Will Artificial Intelligence boost productivity?

Insights from Carlo Cottarelli and Industry Leaders at Assist Digital's event in Milan, May 15, 2024.

The remarkable capabilities demonstrated by Generative AI evoke high expectations, albeit with some concerns. However, over the past 25 years, the widespread adoption of ICT has not consistently translated into productivity growth at the levels seen in the last century (in the USA, an annual rate of 0.4% compared to the 2% average of the previous 50 years). This disparity signals that ICT has not yet fully realized its potential. Will the same hold for AI? What measures can we take to ensure that AI becomes a driver of economic development and boosts productivity and competitiveness for businesses?

These questions were tackled by Professor Carlo Cottarelli, the keynote speaker at the event organized by Assist Digital held yesterday morning at the Hyatt Hotel in Milan. The gathering attracted over 80 executives from some of the most prominent companies in our country's industrial landscape.

A panel of CEOs participated in the discussion, including Francesca Gabrielli, CEO of Assist Digital; Mirja Cartia d'Asero, CEO of Gruppo 24 ORE; Monica Iacono, CEO of ENGIE Italia; Davide Passero, CEO of Alleanza Assicurazioni; and Gabriella Vacca, CTO for Italy and Director of the Enterprise Technology Group at SKY.

Leaders from various industrial sectors explored the potential of Artificial Intelligence and its application within the corporate context, moving beyond mere enthusiasm or alarmism. The executives highlighted the significant opportunities that AI technologies can unlock, particularly for data-driven enterprises. They also addressed open issues requiring proper governance, such as security, copyright protection, ethical concerns, and human oversight. However, caution regarding these matters should not impede progress. Technological evolution is advancing, and embracing an open approach to AI integration is crucial for gaining a competitive edge.

Hence, companies must adapt their ecosystems, align technological innovation with human experiences and capabilities, foster workforce evolution and personnel reskilling, facilitate change management processes and digital adoption, and engage with educational institutions and modern university training programs. While the adoption of new operational models to enhance productivity performance is necessary, equally vital is educating customers about embracing new technologies.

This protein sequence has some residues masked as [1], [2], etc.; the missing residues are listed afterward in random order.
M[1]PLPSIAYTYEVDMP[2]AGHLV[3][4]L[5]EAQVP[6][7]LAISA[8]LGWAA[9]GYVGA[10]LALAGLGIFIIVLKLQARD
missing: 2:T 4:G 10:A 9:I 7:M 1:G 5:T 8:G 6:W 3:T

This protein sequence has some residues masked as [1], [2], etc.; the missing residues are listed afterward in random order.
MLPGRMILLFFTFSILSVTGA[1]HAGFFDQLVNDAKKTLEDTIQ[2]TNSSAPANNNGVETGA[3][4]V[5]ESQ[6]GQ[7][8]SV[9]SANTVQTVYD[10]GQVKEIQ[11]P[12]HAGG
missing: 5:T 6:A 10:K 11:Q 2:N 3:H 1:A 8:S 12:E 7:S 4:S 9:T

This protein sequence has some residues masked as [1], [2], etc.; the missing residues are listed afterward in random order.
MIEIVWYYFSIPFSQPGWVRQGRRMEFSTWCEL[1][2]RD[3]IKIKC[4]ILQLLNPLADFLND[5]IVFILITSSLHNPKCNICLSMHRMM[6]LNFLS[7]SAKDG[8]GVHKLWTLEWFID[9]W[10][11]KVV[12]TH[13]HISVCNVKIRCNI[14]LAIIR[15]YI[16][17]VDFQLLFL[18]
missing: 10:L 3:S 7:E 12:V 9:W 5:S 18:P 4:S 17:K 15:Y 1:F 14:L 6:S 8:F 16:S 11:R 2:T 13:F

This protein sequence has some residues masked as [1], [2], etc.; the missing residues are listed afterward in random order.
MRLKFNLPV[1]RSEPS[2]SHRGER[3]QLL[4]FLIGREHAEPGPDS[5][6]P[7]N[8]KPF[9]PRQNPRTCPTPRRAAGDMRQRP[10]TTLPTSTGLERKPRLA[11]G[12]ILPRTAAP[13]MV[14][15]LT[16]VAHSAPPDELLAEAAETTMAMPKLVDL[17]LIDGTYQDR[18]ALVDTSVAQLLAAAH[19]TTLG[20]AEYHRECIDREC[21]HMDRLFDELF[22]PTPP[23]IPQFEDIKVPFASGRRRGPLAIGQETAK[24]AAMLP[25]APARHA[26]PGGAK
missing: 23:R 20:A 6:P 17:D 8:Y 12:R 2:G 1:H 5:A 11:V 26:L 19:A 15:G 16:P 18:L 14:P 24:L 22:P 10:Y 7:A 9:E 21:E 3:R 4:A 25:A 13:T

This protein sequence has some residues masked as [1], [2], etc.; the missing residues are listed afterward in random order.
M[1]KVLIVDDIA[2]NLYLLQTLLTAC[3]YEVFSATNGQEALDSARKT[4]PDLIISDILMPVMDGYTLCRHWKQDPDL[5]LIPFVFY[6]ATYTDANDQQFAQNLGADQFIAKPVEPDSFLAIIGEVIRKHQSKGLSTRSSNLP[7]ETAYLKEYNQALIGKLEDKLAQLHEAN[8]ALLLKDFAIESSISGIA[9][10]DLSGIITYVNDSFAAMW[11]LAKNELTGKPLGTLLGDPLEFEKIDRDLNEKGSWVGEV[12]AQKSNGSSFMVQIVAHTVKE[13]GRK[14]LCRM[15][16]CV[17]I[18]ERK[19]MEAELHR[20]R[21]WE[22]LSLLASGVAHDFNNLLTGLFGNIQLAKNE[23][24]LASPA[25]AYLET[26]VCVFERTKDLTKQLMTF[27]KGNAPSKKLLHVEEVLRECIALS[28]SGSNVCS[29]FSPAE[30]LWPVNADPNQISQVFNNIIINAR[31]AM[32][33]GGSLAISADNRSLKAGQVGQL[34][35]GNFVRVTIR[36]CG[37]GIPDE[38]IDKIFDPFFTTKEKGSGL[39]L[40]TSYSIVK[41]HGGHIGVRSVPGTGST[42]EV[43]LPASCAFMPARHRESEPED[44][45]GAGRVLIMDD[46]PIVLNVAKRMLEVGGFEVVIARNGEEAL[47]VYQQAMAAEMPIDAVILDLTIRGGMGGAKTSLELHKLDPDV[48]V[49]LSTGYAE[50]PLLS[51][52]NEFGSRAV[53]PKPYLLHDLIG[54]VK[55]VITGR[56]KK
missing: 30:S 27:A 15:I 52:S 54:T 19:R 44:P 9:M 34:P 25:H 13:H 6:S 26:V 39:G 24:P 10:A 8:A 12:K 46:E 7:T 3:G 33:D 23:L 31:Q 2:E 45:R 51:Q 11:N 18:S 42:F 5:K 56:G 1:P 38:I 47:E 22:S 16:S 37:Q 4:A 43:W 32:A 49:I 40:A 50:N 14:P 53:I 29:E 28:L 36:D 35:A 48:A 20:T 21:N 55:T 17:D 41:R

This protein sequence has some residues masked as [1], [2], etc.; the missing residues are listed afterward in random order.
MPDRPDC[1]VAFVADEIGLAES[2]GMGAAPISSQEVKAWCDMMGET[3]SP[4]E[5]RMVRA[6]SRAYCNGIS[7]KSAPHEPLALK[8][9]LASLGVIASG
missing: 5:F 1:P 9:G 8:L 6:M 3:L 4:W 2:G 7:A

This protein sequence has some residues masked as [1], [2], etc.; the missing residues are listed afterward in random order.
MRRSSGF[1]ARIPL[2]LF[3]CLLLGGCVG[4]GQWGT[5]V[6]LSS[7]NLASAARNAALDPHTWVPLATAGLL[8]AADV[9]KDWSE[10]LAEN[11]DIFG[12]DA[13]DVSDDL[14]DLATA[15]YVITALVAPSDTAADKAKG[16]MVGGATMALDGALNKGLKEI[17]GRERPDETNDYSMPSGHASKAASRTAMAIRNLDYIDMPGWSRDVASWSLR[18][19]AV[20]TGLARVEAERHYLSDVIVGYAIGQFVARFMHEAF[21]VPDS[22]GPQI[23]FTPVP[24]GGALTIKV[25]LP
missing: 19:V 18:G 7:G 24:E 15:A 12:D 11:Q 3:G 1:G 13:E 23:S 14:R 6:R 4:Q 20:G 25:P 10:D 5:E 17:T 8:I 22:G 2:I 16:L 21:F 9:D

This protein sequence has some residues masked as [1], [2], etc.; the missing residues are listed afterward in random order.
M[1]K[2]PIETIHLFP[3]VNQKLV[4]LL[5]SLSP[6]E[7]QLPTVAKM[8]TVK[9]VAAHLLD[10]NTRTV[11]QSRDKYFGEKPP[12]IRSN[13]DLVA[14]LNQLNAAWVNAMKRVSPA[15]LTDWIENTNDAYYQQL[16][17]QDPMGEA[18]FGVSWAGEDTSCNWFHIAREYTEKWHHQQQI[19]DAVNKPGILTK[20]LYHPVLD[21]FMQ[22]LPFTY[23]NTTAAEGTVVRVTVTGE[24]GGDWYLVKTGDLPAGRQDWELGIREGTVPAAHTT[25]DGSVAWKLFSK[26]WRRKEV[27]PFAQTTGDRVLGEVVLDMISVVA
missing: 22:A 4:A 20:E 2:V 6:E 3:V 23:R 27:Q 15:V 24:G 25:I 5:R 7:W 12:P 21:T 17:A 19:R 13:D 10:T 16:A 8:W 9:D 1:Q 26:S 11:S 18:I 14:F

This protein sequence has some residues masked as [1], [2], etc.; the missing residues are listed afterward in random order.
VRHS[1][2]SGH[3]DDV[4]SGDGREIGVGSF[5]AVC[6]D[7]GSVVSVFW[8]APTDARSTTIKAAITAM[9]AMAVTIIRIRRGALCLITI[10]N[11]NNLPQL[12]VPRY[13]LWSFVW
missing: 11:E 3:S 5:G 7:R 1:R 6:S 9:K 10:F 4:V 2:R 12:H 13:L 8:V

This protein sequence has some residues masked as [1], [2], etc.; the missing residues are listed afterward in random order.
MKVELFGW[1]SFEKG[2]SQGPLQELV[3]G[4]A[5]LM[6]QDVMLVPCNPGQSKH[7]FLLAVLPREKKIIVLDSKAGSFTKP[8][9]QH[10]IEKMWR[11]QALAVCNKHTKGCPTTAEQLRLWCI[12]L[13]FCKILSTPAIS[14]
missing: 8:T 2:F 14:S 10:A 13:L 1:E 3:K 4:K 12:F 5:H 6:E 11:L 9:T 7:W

The discussion underscored how AI can propel business development while emphasizing the indispensable role of human oversight in supervising technological work, interpreting data, and making critical decisions. Therefore, it remains essential for business leaders to adopt a strategic approach to change, implementing necessary actions for process transformation, skill development, and corporate culture evolution.

Carlo Cottarelli Bio

Carlo Cottarelli, an Italian economist, columnist, and politician, boasts a rich career spanning various prestigious roles. He served as the Director of the Fiscal Affairs Department at the International Monetary Fund (IMF), where, since 1998, he also held positions within the European Department, the Monetary and Capital Markets Department, and the Strategy, Policy, and Review Department, of which he was also Vice President. Additionally, he was responsible for the development and publication of the Fiscal Monitor, one of the IMF's flagship publications. Cottarelli has authored numerous essays on fiscal and monetary policies and institutions, as well as books on inflation, monetary policy, and exchange rates. Before his tenure at the IMF, he worked in the research department of the Bank of Italy, focusing on monetary policy and the financial sector, as well as at ENI.

He holds a degree in Economics and Banking from the University of Siena and completed his postgraduate studies with a Master's degree in Economics from the London School of Economics. Since October 30, 2017, Cottarelli has been the Director of the Observatory on Italian Public Accounts at the Catholic University of Milan. Since September 2017, he has also served as a visiting professor at Bocconi University in Milan, where he teaches a course on Fiscal Macroeconomics.